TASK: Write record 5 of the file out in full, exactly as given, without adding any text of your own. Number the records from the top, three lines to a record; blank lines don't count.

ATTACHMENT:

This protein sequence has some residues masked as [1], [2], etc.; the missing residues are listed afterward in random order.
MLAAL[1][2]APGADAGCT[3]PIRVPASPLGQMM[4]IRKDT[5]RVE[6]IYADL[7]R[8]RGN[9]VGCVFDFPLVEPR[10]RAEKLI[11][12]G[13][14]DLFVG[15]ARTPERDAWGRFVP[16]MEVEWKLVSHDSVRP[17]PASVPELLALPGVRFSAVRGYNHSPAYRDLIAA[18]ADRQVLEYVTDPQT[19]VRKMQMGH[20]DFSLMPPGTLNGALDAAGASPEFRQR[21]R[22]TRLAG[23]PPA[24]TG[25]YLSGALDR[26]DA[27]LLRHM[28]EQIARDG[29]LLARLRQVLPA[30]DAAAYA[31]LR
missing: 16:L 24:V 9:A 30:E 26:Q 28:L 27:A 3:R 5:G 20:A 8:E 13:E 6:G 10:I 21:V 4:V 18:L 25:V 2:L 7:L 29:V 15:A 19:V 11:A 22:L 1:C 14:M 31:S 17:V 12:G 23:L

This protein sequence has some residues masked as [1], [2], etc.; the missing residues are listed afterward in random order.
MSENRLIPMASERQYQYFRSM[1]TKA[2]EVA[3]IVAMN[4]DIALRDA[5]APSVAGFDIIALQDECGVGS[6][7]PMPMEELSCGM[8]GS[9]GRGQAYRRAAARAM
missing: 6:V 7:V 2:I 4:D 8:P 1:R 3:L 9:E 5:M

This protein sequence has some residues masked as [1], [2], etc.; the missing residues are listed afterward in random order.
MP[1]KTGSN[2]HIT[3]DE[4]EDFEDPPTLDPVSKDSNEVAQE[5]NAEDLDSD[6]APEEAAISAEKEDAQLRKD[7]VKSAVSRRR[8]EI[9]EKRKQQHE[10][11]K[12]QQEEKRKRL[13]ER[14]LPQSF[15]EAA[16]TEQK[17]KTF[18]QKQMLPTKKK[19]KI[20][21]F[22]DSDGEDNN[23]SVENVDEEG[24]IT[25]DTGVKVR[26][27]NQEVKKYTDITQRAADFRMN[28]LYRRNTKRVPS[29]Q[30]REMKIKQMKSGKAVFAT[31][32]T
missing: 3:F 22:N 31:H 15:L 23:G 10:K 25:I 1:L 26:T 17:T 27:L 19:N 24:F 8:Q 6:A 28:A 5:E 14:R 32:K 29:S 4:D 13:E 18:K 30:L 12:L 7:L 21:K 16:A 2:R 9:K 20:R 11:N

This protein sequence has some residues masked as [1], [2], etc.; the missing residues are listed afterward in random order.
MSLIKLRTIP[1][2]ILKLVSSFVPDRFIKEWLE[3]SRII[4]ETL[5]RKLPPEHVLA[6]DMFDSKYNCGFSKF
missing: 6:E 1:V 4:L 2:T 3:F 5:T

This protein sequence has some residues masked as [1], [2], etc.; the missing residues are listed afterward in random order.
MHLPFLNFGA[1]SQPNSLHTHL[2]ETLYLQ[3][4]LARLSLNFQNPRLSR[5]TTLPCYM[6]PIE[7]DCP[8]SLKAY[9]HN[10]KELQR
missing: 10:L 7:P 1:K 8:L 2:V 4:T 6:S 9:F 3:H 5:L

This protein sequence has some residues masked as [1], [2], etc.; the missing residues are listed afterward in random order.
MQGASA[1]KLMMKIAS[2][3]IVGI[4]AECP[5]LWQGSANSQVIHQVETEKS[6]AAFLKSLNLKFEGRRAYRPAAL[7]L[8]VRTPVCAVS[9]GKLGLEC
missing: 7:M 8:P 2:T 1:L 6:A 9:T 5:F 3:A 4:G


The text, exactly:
This protein sequence has some residues masked as [1], [2], etc.; the missing residues are listed afterward in random order.
MHLPFLNFGA[1]SQPNSLHTHL[2]ETLYLQ[3][4]LARLSLNFQNPRLSR[5]TTLPCYM[6]PIE[7]DCP[8]SLKAY[9]HN[10]KELQR
missing: 10:L 7:P 1:K 8:L 2:V 4:T 6:S 9:F 3:H 5:L